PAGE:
XP down to zero. No XP gained or loss. You have definitely achieved the status of "Zen PerlMonk." (Heck, if this becomes a trend maybe the site can be altered to make that an official title for those who follow your path.)

      Repeat after me: There is no XP. :-)

      Gary Blackburn
      Trained Killer

      I guess it's none of my business how you feel about XP. I feel much the same as you, but I do think that having XP on invidual nodes is useful. We appear to be able up-/downvote your nodes, so I'm happy. I'm glad you've decided to stick around despite your disagreements with "the system"---but perhaps leaving was something you never really considered, anyway.

      Don't your miss your much-coveted user image on your home node? ;)


      I tend to agree with you about XP. Sometimes it's useful and fun, but mostly it'd be nice if it just went away altogether. I find myself getting caught up in it occasionally, but talking and reading about Perl is what I'm really here for. I applaud your willingness to actually do something about it. You took an action which many would (and, based on the reaction, do) consider extreme. To me, as long as you keep posting questions and answers, we're no better or worse off than before. The irony is that you will probably end up getting upvotes for doing this. 8^)

      Thanks for this very thoughtful note. I am a realitive newbie to the system and to perl and I was already getting caught up in the XP/Voting game. You reminded me that I am here to learn Perl and that is it. Thanks!

      To honor what you have done (in my own twisted way), I have --ed two of your nodes in this thread. HTH.HAND.
Re: Can a Pontiff become an initiate in one night?
by duff (Parson) on Feb 04, 2004 at 15:54 UTC

    Maybe he upset one of the gods enough to be smited

    What are you worried about anyway? XP doesn't mean anything ;-)

Re: Can a Pontiff become an initiate in one night?
by boo_radley (Parson) on Feb 04, 2004 at 17:26 UTC
    One night in Bangkok makes a hard man humble.
Re: Can a Pontiff become an initiate in one night?
by robobunny (Friar) on Feb 05, 2004 at 18:05 UTC
    I'd like to say that I agree with Coruscate completely, and I have made a decision of my own. I'd like to request to be promoted immediately to Saint, so that I can avoid the distraction of trying to level up. No need to thank me or praise me for my sacrifice, I'm just in it for the humbleness.
Re: Can a Pontiff become an initiate in one night?
by iamnothing (Friar) on Feb 04, 2004 at 22:06 UTC
    If I posted more rather than lurking AND actually used my votes, I'd be a lot further along the XP field than I am. But I have trouble finding time to visit and lurk, let alone make good use of the voting system. Hence the reason I tend to avoid XP topics.

    It's been interesting to watch the growing pains of Perlmonks from a distance. I'm sure I'll continue to lurk for quite some time.

    As for the experience system, I rarely think about it. If I were more active rather than a simple lurker, then I might get a bit more interested in keeping my XP up.

      Wow. Just looked at my "home node." Been here off and on for FOUR years; I am but a lowly scribe. More OFF than ON, and I rarely vote... and I don't think I've ever voted down a post...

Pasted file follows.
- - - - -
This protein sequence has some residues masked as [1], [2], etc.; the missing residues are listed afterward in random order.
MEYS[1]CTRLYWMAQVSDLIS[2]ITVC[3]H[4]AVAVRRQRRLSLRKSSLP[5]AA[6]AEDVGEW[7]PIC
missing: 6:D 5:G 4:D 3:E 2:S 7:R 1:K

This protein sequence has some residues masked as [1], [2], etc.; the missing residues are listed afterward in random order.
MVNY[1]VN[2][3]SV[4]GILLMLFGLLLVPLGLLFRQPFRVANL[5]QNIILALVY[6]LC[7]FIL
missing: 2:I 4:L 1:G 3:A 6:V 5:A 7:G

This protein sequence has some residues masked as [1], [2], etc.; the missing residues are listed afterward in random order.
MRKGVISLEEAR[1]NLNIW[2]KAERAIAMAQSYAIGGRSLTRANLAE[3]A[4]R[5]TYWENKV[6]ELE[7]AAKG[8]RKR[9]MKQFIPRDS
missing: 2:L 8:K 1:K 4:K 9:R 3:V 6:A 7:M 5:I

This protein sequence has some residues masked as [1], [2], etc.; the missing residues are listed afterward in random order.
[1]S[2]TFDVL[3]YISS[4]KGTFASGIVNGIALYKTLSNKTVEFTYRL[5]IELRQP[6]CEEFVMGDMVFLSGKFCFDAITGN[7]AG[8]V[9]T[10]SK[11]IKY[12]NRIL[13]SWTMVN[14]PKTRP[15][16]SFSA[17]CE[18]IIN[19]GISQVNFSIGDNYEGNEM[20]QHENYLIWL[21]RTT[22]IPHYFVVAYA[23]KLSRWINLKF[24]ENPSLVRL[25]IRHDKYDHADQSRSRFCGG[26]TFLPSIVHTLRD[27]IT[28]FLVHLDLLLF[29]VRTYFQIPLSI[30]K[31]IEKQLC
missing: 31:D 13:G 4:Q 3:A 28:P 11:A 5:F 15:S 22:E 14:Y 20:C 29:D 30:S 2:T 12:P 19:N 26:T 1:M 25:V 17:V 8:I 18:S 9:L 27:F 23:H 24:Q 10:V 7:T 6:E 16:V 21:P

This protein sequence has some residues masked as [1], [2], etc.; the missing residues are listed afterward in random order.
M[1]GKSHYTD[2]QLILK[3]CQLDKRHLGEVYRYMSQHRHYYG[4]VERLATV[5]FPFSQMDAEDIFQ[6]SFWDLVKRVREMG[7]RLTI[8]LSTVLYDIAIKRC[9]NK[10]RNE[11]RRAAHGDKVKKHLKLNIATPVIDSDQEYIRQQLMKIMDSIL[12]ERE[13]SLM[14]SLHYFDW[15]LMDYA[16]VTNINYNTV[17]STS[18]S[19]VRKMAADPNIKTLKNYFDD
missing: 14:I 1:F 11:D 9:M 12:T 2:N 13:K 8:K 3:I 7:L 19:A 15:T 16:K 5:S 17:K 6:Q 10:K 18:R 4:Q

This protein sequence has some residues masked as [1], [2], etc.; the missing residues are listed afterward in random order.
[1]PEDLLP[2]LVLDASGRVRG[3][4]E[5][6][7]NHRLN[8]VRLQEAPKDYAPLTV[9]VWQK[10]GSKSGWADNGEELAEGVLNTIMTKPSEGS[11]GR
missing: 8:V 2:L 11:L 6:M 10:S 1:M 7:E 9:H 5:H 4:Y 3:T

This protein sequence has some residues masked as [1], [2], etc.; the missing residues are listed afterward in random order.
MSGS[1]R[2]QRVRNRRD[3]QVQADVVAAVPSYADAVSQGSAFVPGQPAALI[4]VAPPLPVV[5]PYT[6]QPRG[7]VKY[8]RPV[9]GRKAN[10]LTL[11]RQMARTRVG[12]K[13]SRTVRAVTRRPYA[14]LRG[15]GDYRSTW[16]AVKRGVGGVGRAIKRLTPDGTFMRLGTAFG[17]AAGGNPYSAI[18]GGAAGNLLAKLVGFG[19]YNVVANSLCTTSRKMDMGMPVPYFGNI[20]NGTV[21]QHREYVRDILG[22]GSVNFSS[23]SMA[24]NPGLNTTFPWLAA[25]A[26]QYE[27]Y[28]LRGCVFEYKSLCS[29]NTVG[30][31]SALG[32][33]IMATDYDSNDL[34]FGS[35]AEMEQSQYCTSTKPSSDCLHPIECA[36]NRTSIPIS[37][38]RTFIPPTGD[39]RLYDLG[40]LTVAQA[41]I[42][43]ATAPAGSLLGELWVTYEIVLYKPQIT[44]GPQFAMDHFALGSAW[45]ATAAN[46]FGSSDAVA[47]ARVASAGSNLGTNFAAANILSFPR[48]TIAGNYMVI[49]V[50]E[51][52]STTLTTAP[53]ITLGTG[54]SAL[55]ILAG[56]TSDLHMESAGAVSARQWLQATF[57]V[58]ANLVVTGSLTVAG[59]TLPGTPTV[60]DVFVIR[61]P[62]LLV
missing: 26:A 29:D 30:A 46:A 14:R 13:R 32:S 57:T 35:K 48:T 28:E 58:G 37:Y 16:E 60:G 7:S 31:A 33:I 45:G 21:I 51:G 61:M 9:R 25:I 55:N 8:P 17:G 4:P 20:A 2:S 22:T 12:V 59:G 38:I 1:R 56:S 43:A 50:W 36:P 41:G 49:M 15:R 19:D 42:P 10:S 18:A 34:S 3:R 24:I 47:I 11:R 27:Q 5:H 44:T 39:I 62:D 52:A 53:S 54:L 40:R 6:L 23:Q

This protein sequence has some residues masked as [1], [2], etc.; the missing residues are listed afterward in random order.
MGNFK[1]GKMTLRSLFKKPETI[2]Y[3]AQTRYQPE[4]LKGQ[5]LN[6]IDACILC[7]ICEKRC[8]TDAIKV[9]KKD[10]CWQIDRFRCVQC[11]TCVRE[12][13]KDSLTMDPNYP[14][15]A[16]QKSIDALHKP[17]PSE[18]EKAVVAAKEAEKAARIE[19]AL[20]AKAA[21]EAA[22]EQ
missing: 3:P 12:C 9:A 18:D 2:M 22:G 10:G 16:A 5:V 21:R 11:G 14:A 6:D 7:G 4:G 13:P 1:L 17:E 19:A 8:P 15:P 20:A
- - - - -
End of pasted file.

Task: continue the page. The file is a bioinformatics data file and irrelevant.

There was a period, years ago (literally) that I thought it would be cool to get a lot of XP. But then I found myself NOT adding to threads, fearing that I would be voted down for writing something that was "wrong."

      This kills the point of web-as-collaborative-medium.

      Seems to me that a good brainstorming session is full of "right" answers. But a great one is full of wrong answers with convincing counters.

      If too many monks fall into the same trap I did early on and stick with it, then we all lose, as a community.

      In many fields the veterans recognize some problems as unsolvable... the rookies, who don't know any better, poke around... and whaddayaknow? They solve them.

        I just lost an XP point! I can't remember the name of the D&D XP draining creature, but it must not have forgotten me! Heh!

        Anyway, when I started, I thought it was an interesting system, and actually had a lot of my tool questions answered by reading and lurking. Unfortunately, for most of the new topics, I either had no experience with that aspect of Perl (such as cg services since my Perl experience has been as a tool language to get things done and make it easier for me and not on te web side other than the random programming example) or they'd been answered by the usual suspects that know MUCH more than me about Perl. It wasn't a matter of being right, it was a lack of experience in the things that people were asking about or else the time that I happened to log in.

        The longer I've been here, the less I've noticed XP other than the random "You've gained 1 point" or today's "ack! You'lost 1 point". But I've also noticed that a lot more people have ideas about the XP system than they did back in the day.

        It seems that the monks have become very good at filtering the requests that would help the few, though the odd topic sometimes continues to plague us.

        But, one of the reasons that I like coming here is that the troll base is low and usually killed off rather quickly. And the information is top-notch. Which is the reason I'm still around.
Re: Can a Pontiff become an initiate in one night?
by TomDLux (Vicar) on Feb 08, 2004 at 15:01 UTC

    However high a monk may rise, it is sometimes good to take a break and focus on keeping the walkways clear of sand and dirt.